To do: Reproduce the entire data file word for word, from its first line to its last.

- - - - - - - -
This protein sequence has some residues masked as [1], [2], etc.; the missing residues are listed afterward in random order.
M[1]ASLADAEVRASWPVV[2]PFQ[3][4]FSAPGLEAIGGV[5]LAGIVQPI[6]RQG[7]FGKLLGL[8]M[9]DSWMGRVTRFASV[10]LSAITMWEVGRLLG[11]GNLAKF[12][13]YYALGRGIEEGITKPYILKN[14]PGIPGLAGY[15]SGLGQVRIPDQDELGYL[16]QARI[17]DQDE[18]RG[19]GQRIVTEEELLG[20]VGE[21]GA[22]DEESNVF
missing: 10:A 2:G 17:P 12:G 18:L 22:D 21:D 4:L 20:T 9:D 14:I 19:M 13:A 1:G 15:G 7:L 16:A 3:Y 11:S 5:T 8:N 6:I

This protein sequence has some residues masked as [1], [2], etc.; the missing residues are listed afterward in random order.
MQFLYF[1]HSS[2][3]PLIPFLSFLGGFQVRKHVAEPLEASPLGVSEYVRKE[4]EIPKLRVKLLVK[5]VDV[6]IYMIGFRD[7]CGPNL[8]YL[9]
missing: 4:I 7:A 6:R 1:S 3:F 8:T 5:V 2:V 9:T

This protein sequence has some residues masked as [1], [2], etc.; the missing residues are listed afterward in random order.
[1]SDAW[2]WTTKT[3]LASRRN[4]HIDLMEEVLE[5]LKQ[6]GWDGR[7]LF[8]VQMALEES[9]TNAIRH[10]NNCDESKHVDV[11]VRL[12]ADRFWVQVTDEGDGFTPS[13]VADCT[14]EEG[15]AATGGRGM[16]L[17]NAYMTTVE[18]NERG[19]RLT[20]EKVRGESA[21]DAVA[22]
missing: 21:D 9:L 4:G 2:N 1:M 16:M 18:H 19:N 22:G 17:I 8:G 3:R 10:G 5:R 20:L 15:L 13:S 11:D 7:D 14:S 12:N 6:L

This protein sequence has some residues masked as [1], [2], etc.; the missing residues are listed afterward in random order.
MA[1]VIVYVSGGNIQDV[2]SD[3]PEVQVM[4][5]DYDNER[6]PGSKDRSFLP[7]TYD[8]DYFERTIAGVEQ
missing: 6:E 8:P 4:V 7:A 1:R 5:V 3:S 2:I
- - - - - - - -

This protein sequence has some residues masked as [1], [2], etc.; the missing residues are listed afterward in random order.
M[1]ASLADAEVRASWPVV[2]PFQ[3][4]FSAPGLEAIGGV[5]LAGIVQPI[6]RQG[7]FGKLLGL[8]M[9]DSWMGRVTRFASV[10]LSAITMWEVGRLLG[11]GNLAKF[12][13]YYALGRGIEEGITKPYILKN[14]PGIPGLAGY[15]SGLGQVRIPDQDELGYL[16]QARI[17]DQDE[18]RG[19]GQRIVTEEELLG[20]VGE[21]GA[22]DEESNVF
missing: 10:A 2:G 17:P 12:G 18:L 22:D 21:D 4:L 20:T 9:D 14:I 19:M 13:A 1:G 15:G 7:L 16:A 3:Y 11:S 5:T 8:N 6:I

This protein sequence has some residues masked as [1], [2], etc.; the missing residues are listed afterward in random order.
MQFLYF[1]HSS[2][3]PLIPFLSFLGGFQVRKHVAEPLEASPLGVSEYVRKE[4]EIPKLRVKLLVK[5]VDV[6]IYMIGFRD[7]CGPNL[8]YL[9]
missing: 4:I 7:A 6:R 1:S 3:F 8:T 5:V 2:V 9:T

This protein sequence has some residues masked as [1], [2], etc.; the missing residues are listed afterward in random order.
[1]SDAW[2]WTTKT[3]LASRRN[4]HIDLMEEVLE[5]LKQ[6]GWDGR[7]LF[8]VQMALEES[9]TNAIRH[10]NNCDESKHVDV[11]VRL[12]ADRFWVQVTDEGDGFTPS[13]VADCT[14]EEG[15]AATGGRGM[16]L[17]NAYMTTVE[18]NERG[19]RLT[20]EKVRGESA[21]DAVA[22]
missing: 21:D 9:L 4:G 2:N 1:M 16:M 18:H 19:N 22:G 17:I 8:G 3:R 10:G 5:R 20:L 15:L 13:S 11:D 7:D 14:S 12:N 6:L

This protein sequence has some residues masked as [1], [2], etc.; the missing residues are listed afterward in random order.
MA[1]VIVYVSGGNIQDV[2]SD[3]PEVQVM[4][5]DYDNER[6]PGSKDRSFLP[7]TYD[8]DYFERTIAGVEQ
missing: 6:E 8:P 4:V 7:A 1:R 5:V 3:S 2:I